I’ve got to give lots of congrats to Tullycraft for their work this year. First of all there’s their supremely fantastic new record Every Scene Needs a Center. This is the silver bullet twee-pop record of the year… you know, if a hard heart was like a werewolf or something. Anyways, the record is fantastic. Second props comes in the form of Mixmas. Even though they turned theirs in early, I was still unable to track down some of these MP3s. If you’ve got ’em send them to matt @ youaintnopicasso.com and I’ll gladly upload them. Thanks, and a big thanks to Tullycraft!
“Songs About Songs” by Tullycraft
“Truck Driving Man” by Terry Fell and the Fellers
Written in under an hour and originally released as a b-side, “Truck Driving Man” has now become something of a country standard. It’s been covered countless times by the likes of Willie Nelson, Red Stegal, the Flying Burrito Brothers and Buck Owens. In fact, Terry signed a young Buck to a manager’s contract and utilized him as a lead guitarist on his sessions. The song itself is an ode to caffiene, truckin’ and ultimately itself as he sings, “Pour me another cup of coffee/ for it is the best in the land/ I’ll put a nickel in the jukebox/ and play the Truck Driving Man.” Blowin’ out of the gates with some great harmonica playing and a nice fiddle break later on, this simple hillbilly song makes for great driving music. Duh.
(Submitted by Jeff Fell, Tullycraft drummer)
MP3: FELT – Ballad of the Band
Lead by Lawrence, the UK group Felt remained an obscure group throughout their career despite releasing 10 albums and 10 singles over their 10 year history. Released in 1986 this mid career song follows the departure of founding guitarist Maurice Deebank. It also marked a change in record labels and captures a group at a crossroads facing an honest existential frustration I imagine many bands experience. The song lyrics at once celebrate the internal successes by name checking a few of their own songs “you know those songs?, like Crystal Ball, Dismantled King, you know I love them all” followed by the nagging doubts of carrying on such a marginally successful project “oh yeah, I still feel like giving in”. The new member Matrin Duffy (Primal Scream) replaced Deebanks’ guitar with wild rolling Hammond organ riffs and gives new hope to this track and new musical direction to a group writing unknown songs worth celebrating.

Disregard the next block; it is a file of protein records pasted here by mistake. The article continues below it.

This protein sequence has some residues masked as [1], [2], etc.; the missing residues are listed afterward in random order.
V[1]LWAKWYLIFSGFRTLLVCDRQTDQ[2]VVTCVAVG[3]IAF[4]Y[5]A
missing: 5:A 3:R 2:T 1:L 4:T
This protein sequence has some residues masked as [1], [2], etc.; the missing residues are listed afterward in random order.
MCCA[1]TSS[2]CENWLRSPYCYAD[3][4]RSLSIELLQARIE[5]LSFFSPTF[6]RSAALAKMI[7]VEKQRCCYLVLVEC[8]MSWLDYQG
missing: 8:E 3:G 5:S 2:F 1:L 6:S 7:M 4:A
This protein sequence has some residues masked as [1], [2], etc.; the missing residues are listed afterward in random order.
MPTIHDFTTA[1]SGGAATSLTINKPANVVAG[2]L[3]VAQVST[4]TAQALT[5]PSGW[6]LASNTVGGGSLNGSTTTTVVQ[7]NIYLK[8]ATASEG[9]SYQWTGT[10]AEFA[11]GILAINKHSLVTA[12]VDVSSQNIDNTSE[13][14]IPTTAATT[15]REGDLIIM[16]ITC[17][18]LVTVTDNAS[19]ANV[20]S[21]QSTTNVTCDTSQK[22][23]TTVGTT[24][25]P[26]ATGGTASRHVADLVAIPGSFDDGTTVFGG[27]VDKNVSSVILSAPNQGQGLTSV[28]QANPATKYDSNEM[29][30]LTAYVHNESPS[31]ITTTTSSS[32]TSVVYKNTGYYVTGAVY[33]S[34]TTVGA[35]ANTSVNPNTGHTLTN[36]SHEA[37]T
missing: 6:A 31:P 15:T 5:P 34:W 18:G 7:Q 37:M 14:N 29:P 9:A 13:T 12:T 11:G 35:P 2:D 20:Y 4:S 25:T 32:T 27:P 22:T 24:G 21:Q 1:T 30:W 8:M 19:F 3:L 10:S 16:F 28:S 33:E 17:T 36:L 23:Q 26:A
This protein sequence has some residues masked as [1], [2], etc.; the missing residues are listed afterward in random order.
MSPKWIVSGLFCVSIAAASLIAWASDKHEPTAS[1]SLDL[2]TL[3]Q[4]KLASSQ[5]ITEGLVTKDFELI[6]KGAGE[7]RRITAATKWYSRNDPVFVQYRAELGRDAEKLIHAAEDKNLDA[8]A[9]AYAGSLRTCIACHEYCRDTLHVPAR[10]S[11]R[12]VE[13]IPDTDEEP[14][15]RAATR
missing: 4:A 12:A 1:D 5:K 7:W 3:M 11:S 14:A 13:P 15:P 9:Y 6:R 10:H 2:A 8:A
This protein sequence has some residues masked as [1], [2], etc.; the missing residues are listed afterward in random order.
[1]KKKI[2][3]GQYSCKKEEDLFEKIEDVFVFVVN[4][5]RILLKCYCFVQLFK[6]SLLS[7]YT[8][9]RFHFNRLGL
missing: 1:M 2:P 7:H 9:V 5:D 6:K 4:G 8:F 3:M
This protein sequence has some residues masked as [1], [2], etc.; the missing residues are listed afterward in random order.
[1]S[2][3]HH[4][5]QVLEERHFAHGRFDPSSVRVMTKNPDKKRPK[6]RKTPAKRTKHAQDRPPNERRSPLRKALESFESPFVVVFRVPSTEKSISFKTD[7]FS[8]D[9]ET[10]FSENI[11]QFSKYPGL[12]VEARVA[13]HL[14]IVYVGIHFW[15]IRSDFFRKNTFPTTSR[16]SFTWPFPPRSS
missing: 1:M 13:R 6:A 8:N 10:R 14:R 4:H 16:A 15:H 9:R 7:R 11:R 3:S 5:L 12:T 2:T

(Submitted by Chris Munford, Tullycraft guitar player)
M4A: The Pooh Sticks – That Was The Greatest Song
Some accused The Pooh Sticks of being a bit too confident when they titled their 1993 album “Million Seller.” The record didn’t sell a million copies or even produce a hit single, but The Pooh Sticks were so sure that they had a hit record on their hands that they boasted about it on that very record. They acknowledged the inevitable in the album’s opener: “If the tune strikes a chord / and people know every word / might as well say goodbye / when I tell her / gonna write a million-seller.” By the last track, if you weren’t already convinced that you’d just heard a rock-pop masterpiece, the band left no question with the album-ending “That Was the Greatest Song.” Had The Pooh Sticks just referenced one of their own songs proclaiming it to be one of the greatest ever recorded? If so, they were beyond brilliant.